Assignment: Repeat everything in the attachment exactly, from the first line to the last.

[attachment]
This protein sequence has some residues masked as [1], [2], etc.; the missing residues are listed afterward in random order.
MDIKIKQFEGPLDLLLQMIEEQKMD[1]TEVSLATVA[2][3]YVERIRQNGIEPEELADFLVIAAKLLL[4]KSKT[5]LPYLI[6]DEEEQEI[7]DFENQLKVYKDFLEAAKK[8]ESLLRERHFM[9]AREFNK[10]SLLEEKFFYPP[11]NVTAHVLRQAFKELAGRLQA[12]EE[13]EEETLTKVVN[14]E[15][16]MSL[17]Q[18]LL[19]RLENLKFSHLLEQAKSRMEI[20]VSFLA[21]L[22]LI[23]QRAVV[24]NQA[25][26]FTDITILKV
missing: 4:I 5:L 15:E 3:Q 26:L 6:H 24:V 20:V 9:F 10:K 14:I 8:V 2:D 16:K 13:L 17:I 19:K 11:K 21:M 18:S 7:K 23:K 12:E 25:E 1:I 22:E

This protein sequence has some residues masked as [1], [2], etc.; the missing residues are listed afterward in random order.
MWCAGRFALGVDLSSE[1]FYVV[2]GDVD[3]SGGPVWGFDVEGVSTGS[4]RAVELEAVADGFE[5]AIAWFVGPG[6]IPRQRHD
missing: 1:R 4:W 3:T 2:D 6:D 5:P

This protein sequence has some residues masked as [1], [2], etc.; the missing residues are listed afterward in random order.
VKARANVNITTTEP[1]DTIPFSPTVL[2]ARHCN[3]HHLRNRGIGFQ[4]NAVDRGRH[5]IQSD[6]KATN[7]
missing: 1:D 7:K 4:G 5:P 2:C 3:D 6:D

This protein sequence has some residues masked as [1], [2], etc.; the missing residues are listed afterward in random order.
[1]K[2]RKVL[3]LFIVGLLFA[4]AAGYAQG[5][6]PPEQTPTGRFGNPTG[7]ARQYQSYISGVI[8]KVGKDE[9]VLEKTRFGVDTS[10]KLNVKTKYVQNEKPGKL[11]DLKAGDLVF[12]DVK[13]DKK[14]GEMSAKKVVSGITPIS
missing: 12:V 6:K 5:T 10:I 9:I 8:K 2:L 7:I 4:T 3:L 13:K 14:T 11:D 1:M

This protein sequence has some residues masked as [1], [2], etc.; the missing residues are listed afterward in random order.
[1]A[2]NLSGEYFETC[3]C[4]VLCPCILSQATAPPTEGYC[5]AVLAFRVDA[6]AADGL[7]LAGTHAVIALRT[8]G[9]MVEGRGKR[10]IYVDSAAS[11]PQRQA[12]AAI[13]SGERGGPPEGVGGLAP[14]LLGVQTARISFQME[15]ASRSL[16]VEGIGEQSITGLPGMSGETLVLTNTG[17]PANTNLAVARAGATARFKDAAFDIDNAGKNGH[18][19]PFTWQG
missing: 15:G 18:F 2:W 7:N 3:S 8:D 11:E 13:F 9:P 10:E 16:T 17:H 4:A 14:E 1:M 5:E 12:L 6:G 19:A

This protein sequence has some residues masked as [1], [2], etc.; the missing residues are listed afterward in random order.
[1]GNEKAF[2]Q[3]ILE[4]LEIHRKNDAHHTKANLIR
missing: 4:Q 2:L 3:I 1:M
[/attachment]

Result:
This protein sequence has some residues masked as [1], [2], etc.; the missing residues are listed afterward in random order.
MDIKIKQFEGPLDLLLQMIEEQKMD[1]TEVSLATVA[2][3]YVERIRQNGIEPEELADFLVIAAKLLL[4]KSKT[5]LPYLI[6]DEEEQEI[7]DFENQLKVYKDFLEAAKK[8]ESLLRERHFM[9]AREFNK[10]SLLEEKFFYPP[11]NVTAHVLRQAFKELAGRLQA[12]EE[13]EEETLTKVVN[14]E[15][16]MSL[17]Q[18]LL[19]RLENLKFSHLLEQAKSRMEI[20]VSFLA[21]L[22]LI[23]QRAVV[24]NQA[25][26]FTDITILKV
missing: 4:I 5:L 15:E 3:Q 26:L 6:H 24:V 20:V 9:F 10:K 14:I 8:V 2:D 16:K 13:L 17:I 19:K 11:K 21:M 18:S 7:K 23:K 12:E 25:E 1:I 22:E

This protein sequence has some residues masked as [1], [2], etc.; the missing residues are listed afterward in random order.
MWCAGRFALGVDLSSE[1]FYVV[2]GDVD[3]SGGPVWGFDVEGVSTGS[4]RAVELEAVADGFE[5]AIAWFVGPG[6]IPRQRHD
missing: 1:R 4:W 3:T 2:D 6:D 5:P

This protein sequence has some residues masked as [1], [2], etc.; the missing residues are listed afterward in random order.
VKARANVNITTTEP[1]DTIPFSPTVL[2]ARHCN[3]HHLRNRGIGFQ[4]NAVDRGRH[5]IQSD[6]KATN[7]
missing: 1:D 7:K 4:G 5:P 2:C 3:D 6:D

This protein sequence has some residues masked as [1], [2], etc.; the missing residues are listed afterward in random order.
[1]K[2]RKVL[3]LFIVGLLFA[4]AAGYAQG[5][6]PPEQTPTGRFGNPTG[7]ARQYQSYISGVI[8]KVGKDE[9]VLEKTRFGVDTS[10]KLNVKTKYVQNEKPGKL[11]DLKAGDLVF[12]DVK[13]DKK[14]GEMSAKKVVSGITPIS
missing: 12:V 6:K 5:T 10:I 9:I 8:K 2:L 7:I 4:T 3:L 13:K 14:T 11:D 1:M

This protein sequence has some residues masked as [1], [2], etc.; the missing residues are listed afterward in random order.
[1]A[2]NLSGEYFETC[3]C[4]VLCPCILSQATAPPTEGYC[5]AVLAFRVDA[6]AADGL[7]LAGTHAVIALRT[8]G[9]MVEGRGKR[10]IYVDSAAS[11]PQRQA[12]AAI[13]SGERGGPPEGVGGLAP[14]LLGVQTARISFQME[15]ASRSL[16]VEGIGEQSITGLPGMSGETLVLTNTG[17]PANTNLAVARAGATARFKDAAFDIDNAGKNGH[18][19]PFTWQG
missing: 15:G 18:F 2:W 7:N 3:S 8:D 11:E 13:F 9:P 10:E 16:T 17:H 4:A 14:E 1:M 5:E 12:L 6:G 19:A

This protein sequence has some residues masked as [1], [2], etc.; the missing residues are listed afterward in random order.
[1]GNEKAF[2]Q[3]ILE[4]LEIHRKNDAHHTKANLIR
missing: 4:Q 2:L 3:I 1:M